Why We Made Solid Public
Since launching Solid a couple days ago, we’ve gotten a lot of great questions and feedback from folks on the Internets. One question in particular has come up a few times, in various forms, and feels like it merits a quick post to clarify our thinking:
- Why is Solid public?
- Is it competing with Bootstrap, Foundation, Basscss?
- Why didn’t you just use [insert popular framework here]?
Those questions are all a little different, but the answer is largely the same for them all.
As Emily laid out in her post, there were many reasons we needed a framework to build BuzzFeed with. The reason we didn’t simply fork an existing framework (and there are a lot of great ones out there!) was that we didn’t actually know what we did and didn’t need. On top of that, we hadn’t ever really thought about our CSS from a design perspective before, making it hard to predetermine what methodology would work best for us. A lot of building Solid was going down a path, realizing that path wasn’t working and backtracking. We had to discover together what was going to work for all of our use cases, for our designers, for our developers. Even now we’re still uncovering new challenges to tackle and reevaluating decisions we’ve made so far. We’re just doing it far less and are in a stable enough place that we felt comfortable releasing it to everyone!
So why did we release Solid at all? It wasn’t because we feel that other frameworks are lacking and needed more competition (like the docs say, we took a lot of inspiration from Basscss and other frameworks out there). Partly, we’re proud of what we’ve made together. But, mostly, I think we know as designers and developers that sharing our work publicly makes everyone (including us) better. We’ve gotten a ton of feedback in only a couple of days and are looking into a few of the suggestions and comments right now in order to improve Solid for the future. And, maybe, someone out there is working somewhere without a CSS framework/style guide and this launch will inspire them or give them ammunition with their team to say “Hey, BuzzFeed did this, we should too!”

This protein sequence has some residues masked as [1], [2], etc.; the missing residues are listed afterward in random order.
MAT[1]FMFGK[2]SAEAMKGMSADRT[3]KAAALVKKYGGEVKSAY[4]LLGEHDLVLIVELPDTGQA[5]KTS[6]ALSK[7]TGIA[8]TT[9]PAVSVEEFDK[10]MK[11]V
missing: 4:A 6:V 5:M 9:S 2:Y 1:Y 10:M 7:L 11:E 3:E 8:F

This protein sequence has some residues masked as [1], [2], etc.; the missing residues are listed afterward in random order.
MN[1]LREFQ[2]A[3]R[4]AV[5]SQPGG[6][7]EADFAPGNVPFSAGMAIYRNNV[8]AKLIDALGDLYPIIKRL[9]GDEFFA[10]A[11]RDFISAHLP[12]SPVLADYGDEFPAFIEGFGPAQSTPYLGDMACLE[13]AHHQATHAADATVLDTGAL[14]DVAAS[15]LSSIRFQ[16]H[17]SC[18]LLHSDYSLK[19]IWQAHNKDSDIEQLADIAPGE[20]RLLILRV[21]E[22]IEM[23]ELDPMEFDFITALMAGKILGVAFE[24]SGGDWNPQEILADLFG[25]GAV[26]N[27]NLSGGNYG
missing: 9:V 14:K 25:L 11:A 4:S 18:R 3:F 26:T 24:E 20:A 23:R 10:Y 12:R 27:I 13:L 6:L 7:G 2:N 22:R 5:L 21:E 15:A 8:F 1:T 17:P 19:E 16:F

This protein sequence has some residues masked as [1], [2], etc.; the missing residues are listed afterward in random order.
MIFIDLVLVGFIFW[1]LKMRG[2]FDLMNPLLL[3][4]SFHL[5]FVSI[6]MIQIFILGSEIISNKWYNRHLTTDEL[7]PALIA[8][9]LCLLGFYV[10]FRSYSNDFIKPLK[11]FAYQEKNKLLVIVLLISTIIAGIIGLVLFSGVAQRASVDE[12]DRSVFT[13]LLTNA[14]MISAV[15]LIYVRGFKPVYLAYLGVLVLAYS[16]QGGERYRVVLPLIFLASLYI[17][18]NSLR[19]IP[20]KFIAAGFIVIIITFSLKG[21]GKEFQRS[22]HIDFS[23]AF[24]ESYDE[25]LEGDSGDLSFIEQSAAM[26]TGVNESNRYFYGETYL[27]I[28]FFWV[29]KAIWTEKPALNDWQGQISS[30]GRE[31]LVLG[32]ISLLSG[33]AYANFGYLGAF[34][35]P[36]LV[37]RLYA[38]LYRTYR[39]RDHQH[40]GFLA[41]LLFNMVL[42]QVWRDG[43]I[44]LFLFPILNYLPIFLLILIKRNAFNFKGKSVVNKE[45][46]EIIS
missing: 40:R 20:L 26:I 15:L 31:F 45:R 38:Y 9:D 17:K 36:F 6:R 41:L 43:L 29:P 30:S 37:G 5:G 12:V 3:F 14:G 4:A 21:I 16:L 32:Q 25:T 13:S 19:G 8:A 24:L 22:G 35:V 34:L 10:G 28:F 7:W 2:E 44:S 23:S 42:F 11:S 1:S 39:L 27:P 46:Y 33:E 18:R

We’re going to be writing more soon about the process of building Solid and some of the more technical details behind how it gets compiled and deployed. We’re looking forward to sharing everything we’ve learned so far and getting more and more suggestions and help from the awesome front-end development and design communities.